There are probably in excess of fifty million people around the world with some claim to Scottish ancestry, and they have been to the fore in the family history boom of recent years. (If you doubt the power of that, zip down to a newsagent, and among the dwindling numbers of magazines available there rather than online, you will see a surprising number catering for “ancestor hunters” as they are sometimes known). Four or five years ago it was reckoned that “ancestral tourism” was worth over £60 million annually for Scotland, and growing.

Scotland has already catered for that through a site known as ScotlandsPeople.  For a fee, over one million registered users can trace their Scots heritage among the millions of digitised records that go back as far as the fourteenth century in some cases. What would have once cost time and travel expense can now be traced in a matter of minutes or hours on a computer. It started with Births, Deaths, Marriages and got onto wills and the census data, but is already pushing into other areas. I found a lot of later eighteenth century tax records in the Scottish National Archives a few years ago – they are now accessible on ScotlandsPeople. This must be one of Scotland’s great revenue earners beside oil and golfers.

Among other things, those records show whether or not a citizen of Selkirk in the Borders (from whence came my ancestors on that side of the family) paid dog, horse or window tax. That last is lovely – the tax was payable only if glass was found in the windows. Come tax time, naturally, some eighteenth century niggards removed the glass, winter or not!

But what is all this to do with the referendum? That starts with those one million plus users, and travels via India and Malaysia. I can sense confusion, so hasten to explain.

Malaysia has a “Malaysia My Second Home” scheme whereby foreigners can gain a residents passport by buying property in the country. That gives them free access to the country and all services, and many have taken it up to take advantage of cheap but excellent medical care. Places like Penang now have a minimum investment level above the average because of the scheme’s popularity. This has added substantially to the national revenue stream.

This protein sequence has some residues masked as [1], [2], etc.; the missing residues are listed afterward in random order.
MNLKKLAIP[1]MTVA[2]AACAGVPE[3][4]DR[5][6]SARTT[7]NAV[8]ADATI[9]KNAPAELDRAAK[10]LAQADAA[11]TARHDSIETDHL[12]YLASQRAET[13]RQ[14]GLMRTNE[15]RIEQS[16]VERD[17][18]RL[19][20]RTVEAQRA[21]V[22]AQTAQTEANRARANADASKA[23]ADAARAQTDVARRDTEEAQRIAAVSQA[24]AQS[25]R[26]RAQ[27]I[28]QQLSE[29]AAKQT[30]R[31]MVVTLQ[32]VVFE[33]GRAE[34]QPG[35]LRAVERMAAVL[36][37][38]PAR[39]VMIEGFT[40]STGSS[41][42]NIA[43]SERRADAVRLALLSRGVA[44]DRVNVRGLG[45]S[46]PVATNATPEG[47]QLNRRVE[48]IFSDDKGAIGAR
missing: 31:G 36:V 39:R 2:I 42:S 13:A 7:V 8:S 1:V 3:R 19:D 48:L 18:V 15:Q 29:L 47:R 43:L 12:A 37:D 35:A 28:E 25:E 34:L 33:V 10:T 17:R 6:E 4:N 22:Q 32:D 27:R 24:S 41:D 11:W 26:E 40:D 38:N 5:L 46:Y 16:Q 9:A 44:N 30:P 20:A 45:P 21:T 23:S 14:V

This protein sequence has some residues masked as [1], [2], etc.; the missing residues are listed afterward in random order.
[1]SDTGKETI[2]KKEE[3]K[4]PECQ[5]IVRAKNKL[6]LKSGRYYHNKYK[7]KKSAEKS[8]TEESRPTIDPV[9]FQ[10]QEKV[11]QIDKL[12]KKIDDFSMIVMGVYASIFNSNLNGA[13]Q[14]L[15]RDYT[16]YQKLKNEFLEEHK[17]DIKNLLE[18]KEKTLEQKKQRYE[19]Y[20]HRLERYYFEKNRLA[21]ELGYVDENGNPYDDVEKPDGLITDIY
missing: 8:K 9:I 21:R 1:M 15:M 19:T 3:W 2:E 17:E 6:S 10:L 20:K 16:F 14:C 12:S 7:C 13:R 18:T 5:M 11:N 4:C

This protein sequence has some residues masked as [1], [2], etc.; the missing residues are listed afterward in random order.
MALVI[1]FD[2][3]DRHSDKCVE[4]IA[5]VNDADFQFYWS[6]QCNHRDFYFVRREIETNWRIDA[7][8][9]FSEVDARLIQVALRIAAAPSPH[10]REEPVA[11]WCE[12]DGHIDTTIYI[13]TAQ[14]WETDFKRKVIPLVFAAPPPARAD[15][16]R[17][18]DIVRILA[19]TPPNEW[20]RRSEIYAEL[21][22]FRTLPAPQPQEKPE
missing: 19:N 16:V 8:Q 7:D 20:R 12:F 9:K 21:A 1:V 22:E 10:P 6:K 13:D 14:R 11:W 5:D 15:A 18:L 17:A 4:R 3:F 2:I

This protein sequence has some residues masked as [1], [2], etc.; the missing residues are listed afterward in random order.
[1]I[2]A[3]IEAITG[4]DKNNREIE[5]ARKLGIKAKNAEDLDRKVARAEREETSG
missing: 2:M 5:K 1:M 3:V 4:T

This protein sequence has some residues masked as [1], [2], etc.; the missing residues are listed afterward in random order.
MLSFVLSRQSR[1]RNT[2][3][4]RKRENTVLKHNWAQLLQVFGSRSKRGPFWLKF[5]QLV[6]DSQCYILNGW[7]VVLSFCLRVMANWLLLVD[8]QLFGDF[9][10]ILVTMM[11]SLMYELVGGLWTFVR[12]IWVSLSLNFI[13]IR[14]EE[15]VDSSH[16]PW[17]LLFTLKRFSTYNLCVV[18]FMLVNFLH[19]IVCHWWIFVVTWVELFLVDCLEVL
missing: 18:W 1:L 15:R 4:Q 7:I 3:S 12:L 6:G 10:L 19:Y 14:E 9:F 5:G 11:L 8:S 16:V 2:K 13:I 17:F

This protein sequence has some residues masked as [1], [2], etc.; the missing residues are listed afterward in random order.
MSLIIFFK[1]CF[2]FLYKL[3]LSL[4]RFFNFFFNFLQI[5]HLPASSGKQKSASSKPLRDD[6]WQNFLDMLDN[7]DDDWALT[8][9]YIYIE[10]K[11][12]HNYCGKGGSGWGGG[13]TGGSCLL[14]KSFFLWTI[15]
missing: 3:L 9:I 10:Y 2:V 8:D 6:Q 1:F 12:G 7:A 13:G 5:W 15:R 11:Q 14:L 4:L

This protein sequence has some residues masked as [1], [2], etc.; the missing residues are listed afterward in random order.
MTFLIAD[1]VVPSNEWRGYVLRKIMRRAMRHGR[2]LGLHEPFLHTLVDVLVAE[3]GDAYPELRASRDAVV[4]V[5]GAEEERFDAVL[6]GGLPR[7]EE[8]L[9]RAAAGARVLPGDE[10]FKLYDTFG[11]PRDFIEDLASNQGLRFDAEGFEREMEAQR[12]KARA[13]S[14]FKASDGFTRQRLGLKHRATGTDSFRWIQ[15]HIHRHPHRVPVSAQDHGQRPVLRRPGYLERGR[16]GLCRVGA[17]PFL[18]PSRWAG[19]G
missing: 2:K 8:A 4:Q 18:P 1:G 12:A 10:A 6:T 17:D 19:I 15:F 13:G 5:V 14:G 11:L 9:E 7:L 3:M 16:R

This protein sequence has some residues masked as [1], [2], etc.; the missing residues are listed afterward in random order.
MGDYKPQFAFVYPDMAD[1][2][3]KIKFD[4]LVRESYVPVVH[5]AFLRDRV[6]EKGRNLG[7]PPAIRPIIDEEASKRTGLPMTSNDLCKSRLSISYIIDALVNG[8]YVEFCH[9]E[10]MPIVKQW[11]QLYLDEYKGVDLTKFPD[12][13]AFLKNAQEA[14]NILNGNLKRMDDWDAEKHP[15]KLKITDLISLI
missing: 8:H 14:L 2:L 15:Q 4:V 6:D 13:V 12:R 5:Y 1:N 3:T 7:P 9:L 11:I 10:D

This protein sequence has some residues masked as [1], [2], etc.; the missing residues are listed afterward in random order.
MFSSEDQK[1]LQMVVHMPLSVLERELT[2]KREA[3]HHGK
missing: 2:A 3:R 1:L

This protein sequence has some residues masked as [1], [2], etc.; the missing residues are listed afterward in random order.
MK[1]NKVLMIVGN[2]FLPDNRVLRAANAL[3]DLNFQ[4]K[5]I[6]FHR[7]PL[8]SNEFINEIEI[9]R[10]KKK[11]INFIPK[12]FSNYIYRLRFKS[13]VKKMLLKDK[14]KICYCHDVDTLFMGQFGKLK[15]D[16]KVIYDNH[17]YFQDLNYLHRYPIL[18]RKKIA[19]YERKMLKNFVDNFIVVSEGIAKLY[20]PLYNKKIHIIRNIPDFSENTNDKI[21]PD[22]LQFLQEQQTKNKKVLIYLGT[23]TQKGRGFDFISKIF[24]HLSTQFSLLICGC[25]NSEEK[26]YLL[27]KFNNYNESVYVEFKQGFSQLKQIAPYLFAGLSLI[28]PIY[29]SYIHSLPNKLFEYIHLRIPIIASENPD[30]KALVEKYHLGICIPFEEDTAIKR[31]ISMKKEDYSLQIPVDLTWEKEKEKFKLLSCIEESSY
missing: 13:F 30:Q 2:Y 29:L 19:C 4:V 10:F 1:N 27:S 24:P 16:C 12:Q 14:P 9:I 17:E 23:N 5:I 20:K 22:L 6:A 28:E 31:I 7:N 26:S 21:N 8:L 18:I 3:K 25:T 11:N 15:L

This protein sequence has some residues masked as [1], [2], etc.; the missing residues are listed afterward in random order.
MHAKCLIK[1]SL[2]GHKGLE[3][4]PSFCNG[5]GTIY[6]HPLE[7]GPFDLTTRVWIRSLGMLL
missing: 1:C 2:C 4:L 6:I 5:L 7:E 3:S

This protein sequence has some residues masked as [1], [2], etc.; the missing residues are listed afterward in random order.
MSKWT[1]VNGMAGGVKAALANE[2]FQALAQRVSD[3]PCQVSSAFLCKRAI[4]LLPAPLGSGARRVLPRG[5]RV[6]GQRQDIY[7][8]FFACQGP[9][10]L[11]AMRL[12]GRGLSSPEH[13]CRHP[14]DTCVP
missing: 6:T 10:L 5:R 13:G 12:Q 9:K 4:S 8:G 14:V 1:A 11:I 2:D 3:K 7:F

Some years ago, India set up a visa category known as “Non-Resident Indian” to tap its huge diaspora and the funds contained therein. Silicon Valley types flooded back to take advantage, further fuelling the hitech industry in India. As in Malaysia, the revenue stream has been substantial.

So why would an independent Scotland not want to take advantage of those millions around the world with a Scottish heritage? Some bright Scot (and there are a lot of them) must surely devise a scheme allowing for residency rights in return for a contribution of some kind? It will work even if the vote is No, it seems to me, although Cameronian Britain’s stance on migration generally is so appalling that it will find a way to block initiative.

The point is this: if the Scottish state is looking for ways to enhance income, increase a workforce and encourage entrepreneurialism like that which Scotland itself has exported for so long, then this would be something to consider, strongly.

2 Responses to “Scotland The Brave”
  1. Very interesting, Brian, and what a potentially fantastic money spinner. Interesting also on Scottish ancestry. No doubt you can recall when the Scottish hooker was called Laidlaw as well as the NZ scrum half. Here in Glasgow I have been shown the street in which McGill of Canadian fame was born. Also Carnegie who made a fortune in USA in steel educated half the world, but left none of his fortune to his children believing it would do them no good.

    The Scott’s did try to colonise somewhere in Central America in 19(?) century but went ill-equipped with all sorts of winter clothing, etc etc, and had to return. This diaspora has its parallels in Ireland and for similar historical reasons.i browsed at a book by EV Thompson called “Homeland” a novel based on the clearances.

    The Plantagenets have a lot to answer for here with Longshanks hammering the Scots in 1300s after practising on the Welsh first. Then Mary Queen of Scots and her cousin Elizabeth1 fell out rather badly, only for the latter to bequeath her ‘kingdom’ to James VI, aka James I, depending on which side of the fence you are on.

    Personally I believe Alex Salmond is just after leaving a legacy he can call his own. But be careful what you wish for one might say here. Tony Blair tried that one in Afghanistan and Iraq and those two are not legacies I for one would want to bestow on my worst enemy. It would do him no good!

  2. Ah, E.V. Thompson, ex-teacher in India and father of the great E.P. Thompson who was also on the left.

    The history is long and complicated, as you say, and with a modern twist. The 700th anniversary of Bannockburn celebration was cut from 3 days to 2 and even those are selling poorly, which raises some issues re the Braveheart factor.

    This has a way to go yet, with more surprises to come I think